Commenting, Chair of the LSE Diplomacy Commission, Professor Linda Yueh said: “This Commission is timely. Given the vast changes in the global economy of the 21st century and the challenges surrounding globalisation, how should the UK position itself in the world? The answer will be important not only for widespread economic prosperity but also to help ensure that the values of British society are promoted.”

Michael Cox, LSE IDEAS Director added: “Getting the past right is difficult enough: getting the future right nigh impossible. But now more than ever, thinking about Britain's future place within a fast changing world economy is vital.

“In order to help us think creatively in these unsettling times, LSE IDEAS has  established its own Economic Diplomacy Commission bringing together experts from the academic world,  policy makers and leading figures from the  private sector to ask the big questions and hopefully come up with answers that will address the issues thrown up by our challenging environment."

Behind the article

For a copy of the report, please visit:

The inaugural LSE Economic Diplomacy Commission meeting will take place in October. The Commissioners are:

Chair of the LSE Economic Diplomacy Commission – Professor Linda Yueh

A leading economist and Visiting Professor in LSE IDEAS who has advised governments and international organisations on foreign economic policy.

 LSE IDEAS Director – Professor Michael Cox

A leading scholar in foreign policy who initiated and served as a Commissioner on the previous LSE Diplomacy Commission.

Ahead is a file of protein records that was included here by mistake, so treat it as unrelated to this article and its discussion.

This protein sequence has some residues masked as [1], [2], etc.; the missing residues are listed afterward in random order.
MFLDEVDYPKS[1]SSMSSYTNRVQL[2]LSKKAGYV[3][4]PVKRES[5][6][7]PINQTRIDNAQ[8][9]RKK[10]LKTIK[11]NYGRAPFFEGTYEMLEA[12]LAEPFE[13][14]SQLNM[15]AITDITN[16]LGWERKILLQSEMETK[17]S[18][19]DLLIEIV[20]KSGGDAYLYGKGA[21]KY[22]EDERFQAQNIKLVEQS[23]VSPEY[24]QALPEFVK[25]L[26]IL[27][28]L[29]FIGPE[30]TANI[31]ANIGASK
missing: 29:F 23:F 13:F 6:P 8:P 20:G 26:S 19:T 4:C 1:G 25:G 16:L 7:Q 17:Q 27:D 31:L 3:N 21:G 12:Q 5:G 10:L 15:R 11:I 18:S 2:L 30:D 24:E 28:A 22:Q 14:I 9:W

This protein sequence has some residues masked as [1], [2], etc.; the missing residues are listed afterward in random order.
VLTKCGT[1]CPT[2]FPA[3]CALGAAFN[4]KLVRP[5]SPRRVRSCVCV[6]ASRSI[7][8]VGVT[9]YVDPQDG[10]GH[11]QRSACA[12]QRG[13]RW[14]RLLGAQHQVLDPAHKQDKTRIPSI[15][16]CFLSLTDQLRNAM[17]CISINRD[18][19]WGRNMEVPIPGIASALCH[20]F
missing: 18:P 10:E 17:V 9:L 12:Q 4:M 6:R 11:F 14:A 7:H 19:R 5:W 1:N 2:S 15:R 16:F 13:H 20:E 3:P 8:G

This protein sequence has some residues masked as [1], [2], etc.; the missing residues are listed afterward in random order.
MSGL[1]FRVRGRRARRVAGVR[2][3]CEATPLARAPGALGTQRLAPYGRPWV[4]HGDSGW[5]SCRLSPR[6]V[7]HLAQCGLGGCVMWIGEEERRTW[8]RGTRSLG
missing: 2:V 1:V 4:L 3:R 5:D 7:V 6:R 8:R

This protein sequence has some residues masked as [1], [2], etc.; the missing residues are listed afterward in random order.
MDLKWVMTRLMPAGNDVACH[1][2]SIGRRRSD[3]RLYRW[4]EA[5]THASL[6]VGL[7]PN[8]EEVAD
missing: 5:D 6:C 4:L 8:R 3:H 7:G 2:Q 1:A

Professor Christopher Coker, Director of LSE IDEAS

Professor Swati Dhingra, LSE Associate Professor of Economics

Sir Martin Donnelly, former and first Permanent Secretary of DIT

Professor Saul Estrin, LSE Professor of Management Economics

Baroness Kishwer Falkner, Chairman of the Sub-Committee on EU Financial Affairs

Professor Robert Falkner, LSE Associate Professor of IR and Research Director, Grantham Research Institute on Climate Change and the Environment

Professor Stephen Machin, Director of LSE CEP and Professor of Economics

Lord Nick Macpherson, former Permanent Secretary, HM Treasury and LSE CEP Policy Committee Chairman

Guy Monson, Chief Investment Officer and a Managing Partner of Sarasin & Partners

Sir Richard Mottram, former Permanent Secretary, Cabinet Office and Chairman of LSE IDEAS Advisory Board

Lord Charles Powell, former private secretary to PM Margaret Thatcher

Gideon Rachman, Chief Foreign Affairs columnist, FT, and LSE IDEAS Visiting Senior Fellow

Susan Scholefield, distinguished civil servant and LSE IDEAS Advisory Board member

Professor Leslie Vinjamuri, Head of US & the Americas Programme, Chatham House

Professor Dame Helen Wallace, former Foreign Secretary of the British Academy and former Professor in the European Institute of the LSE

Professor Stephen Woolcock, Head of LSE Trade Policy Unit

Evidence and timeline

By taking evidence over the next 18-24 months from across the country, the Commissioners will engage with a wide range of stakeholders to formulate the principles that should underpin Britain’s trade and investment policies.

The report of the Commission in 2021, following on the successful work of the previous LSE Diplomacy Commission, will seek to provide sound and practical guidance to help shape Britain’s policies in the 21st century.